I definitely had problems with how I looked when I was younger, especially in stuff like P.E.. I would hate having to get changed in front of the other guys, just because I was so insecure about how I looked. I got teased and it wasn’t fun. It really held me back in the sense that I sort of associate that negative feeling with sports and exercise now, and I am still intimidated to take them back up, because I do enjoy playing sports.

 When it comes to meeting guys, what is it you look for? Would a hard body attract you?

Initially, I like a nice face, body doesn’t come into it too much. Often I feel like if they’re too lean, or fall into a certain stereotype, then they automatically wouldn’t be interested in me or we wouldn’t get on. The, I’m pretty much all for the personality and whether or not we ‘click’. That’s not to say I’m not attracted to ‘hard bodies’, I just prefer thicker guys usually.  

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You retweeted a guy on Twitter’s pictures recently, saying you wished you could aspire to have the confidence he had … do you find it difficult to show off your body?

I can find it hard to show off my body. Context usually helps. The guy I retweeted was in his pants and in the pool, and I just really wish I had the confidence to go out and be able to show more of my body like that. I recently went to the beach and felt comfortable enough to not wear a shirt, and eventually post a couple of pictures of me on twitter, which gladly was received really well. I’m still building on my body confidence, and I hope I can get to a point where I don’t feel super intimidated by just whipping off my shirt in a semi-public place.

Would you want to change your body if you could?

As I said, I’d like to lose a few pounds and look a little trimmer, but I’m just a bit lazy, and I enjoy bad food too much. I’d like to have nice arms and shoulders too. But I’m fairly happy as I am for right now.

If you were shirtless are you worried about that other people might say?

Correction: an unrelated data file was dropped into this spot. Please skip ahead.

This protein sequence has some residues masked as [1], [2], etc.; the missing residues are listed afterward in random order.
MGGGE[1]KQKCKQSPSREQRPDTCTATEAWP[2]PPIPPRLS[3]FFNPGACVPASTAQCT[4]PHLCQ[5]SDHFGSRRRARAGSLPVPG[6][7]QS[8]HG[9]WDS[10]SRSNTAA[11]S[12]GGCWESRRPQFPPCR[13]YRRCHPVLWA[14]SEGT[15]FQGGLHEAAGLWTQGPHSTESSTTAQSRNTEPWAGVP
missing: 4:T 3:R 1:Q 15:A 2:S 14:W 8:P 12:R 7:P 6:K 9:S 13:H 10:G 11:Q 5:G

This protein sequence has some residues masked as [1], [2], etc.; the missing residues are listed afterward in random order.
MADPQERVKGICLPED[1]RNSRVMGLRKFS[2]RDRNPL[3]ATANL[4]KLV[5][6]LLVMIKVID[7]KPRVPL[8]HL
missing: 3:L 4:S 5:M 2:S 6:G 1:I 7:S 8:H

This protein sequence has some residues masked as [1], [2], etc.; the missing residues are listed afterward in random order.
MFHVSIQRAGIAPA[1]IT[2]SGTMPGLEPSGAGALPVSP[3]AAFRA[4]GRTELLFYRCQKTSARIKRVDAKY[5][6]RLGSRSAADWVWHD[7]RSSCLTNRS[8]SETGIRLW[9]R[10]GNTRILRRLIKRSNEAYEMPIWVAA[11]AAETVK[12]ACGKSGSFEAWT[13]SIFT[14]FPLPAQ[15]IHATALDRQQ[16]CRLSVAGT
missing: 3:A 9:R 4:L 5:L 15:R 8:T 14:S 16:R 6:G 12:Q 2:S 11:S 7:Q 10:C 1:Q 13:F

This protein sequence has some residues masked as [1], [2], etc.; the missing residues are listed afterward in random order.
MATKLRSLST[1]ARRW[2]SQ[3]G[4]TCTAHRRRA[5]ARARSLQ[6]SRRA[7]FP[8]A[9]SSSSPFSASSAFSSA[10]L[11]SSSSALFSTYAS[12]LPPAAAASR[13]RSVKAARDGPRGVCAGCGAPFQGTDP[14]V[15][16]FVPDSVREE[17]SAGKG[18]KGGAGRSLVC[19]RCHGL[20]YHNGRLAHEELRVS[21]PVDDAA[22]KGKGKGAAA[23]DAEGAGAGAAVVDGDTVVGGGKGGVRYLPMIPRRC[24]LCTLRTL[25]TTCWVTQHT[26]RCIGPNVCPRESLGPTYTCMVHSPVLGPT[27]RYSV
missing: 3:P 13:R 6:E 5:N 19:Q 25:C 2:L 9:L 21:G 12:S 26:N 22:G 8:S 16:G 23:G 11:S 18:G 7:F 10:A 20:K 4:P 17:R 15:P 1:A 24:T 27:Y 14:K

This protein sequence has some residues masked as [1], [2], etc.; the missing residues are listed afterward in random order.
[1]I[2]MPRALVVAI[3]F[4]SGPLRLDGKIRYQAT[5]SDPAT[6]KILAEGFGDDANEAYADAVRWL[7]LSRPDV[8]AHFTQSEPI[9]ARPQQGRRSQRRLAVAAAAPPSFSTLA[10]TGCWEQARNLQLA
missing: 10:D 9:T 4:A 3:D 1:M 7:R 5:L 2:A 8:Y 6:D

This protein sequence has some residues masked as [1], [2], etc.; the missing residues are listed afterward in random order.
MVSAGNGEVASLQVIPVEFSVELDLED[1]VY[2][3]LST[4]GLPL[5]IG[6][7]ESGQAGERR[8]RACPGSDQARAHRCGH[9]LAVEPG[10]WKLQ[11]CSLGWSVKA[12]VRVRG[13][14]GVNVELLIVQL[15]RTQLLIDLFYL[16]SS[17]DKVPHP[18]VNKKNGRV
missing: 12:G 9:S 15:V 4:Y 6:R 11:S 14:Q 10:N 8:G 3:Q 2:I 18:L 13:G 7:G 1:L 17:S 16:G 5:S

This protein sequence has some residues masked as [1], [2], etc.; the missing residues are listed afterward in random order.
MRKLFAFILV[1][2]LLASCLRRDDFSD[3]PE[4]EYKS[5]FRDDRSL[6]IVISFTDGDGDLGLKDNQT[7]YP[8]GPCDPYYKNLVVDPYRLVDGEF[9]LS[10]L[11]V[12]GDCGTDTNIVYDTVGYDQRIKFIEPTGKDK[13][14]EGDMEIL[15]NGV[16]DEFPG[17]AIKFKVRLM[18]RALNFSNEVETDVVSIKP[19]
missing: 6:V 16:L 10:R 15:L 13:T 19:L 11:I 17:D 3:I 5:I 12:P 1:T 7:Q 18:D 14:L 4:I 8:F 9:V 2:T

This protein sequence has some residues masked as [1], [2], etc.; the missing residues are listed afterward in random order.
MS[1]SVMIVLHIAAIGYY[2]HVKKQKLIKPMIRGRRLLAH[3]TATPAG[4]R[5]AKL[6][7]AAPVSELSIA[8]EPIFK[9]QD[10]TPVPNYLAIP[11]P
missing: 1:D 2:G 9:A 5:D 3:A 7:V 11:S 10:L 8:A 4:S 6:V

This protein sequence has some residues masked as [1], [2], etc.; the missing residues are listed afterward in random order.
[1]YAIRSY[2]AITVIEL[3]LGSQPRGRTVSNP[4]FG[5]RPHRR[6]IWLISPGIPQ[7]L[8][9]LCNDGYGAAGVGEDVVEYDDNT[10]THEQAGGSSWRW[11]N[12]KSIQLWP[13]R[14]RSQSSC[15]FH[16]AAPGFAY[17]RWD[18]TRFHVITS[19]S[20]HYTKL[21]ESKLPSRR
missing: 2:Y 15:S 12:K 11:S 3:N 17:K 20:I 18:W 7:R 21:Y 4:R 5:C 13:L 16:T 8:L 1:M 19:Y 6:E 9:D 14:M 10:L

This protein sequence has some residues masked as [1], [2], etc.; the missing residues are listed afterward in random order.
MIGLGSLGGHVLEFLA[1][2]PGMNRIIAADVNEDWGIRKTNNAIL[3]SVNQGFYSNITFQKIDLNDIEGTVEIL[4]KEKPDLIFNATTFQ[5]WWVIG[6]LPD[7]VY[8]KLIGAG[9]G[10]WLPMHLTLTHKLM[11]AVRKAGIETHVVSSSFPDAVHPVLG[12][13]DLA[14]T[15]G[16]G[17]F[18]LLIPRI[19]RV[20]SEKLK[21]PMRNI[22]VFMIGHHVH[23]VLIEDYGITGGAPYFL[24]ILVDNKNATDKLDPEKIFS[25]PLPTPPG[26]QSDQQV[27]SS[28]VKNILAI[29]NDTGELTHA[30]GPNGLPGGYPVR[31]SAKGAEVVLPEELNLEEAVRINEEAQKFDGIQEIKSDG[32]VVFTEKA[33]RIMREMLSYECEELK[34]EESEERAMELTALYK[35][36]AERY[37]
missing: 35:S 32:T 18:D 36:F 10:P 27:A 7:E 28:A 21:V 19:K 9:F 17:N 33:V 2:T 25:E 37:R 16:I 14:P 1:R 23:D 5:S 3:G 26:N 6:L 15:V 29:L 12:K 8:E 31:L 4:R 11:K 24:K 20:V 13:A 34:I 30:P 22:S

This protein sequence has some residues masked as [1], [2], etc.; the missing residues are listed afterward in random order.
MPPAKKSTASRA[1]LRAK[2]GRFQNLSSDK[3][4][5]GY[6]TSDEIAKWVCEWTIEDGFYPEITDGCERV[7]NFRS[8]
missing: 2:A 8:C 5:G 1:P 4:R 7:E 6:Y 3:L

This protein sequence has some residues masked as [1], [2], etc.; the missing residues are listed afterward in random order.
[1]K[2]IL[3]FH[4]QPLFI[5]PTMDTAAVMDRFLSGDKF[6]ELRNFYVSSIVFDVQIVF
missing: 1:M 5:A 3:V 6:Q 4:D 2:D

Oh of course. I worry that people think I’m too fat, or too pale, or too hairy, or whatever. Even with friends, or partners, I’d still worry, and I do worry. 

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You’re a good looking guy – you must get a lot of attention anyway… When you’re dating, do you get nervous about taking your clothes off for the first time? 

I feel I get more attention online than I do in real life, but I suppose the angles and colour adjustments I make maintain the illusion! And for me, taking my clothes off is an anxiety when I’m dating or getting into a relationship with a guy. I usually get to know them and have a feel for how they’d receive my body at this point though, and I usually have a whole other barrel of anxieties about other things at the same time, so it’s fairly low on my list at that point.

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Do you think softer bodies will become the norm? 

I mean, there’s beauty in everyone, but I feel the ‘hard bodied look’ is very overdone, and lots of the guys in pants on magazine covers you see all start to look really similar. I’d like an ‘average’ body as well as chunkier and larger guys to be more visible and for everyone to see themselves represented in media, and hopefully can contribute to everyone feeling a bit more comfortable with themselves. The LGBTQ+ community has bigger issues to tackle, and bigger fish to fry than some of us constantly having issues with our body shapes and size.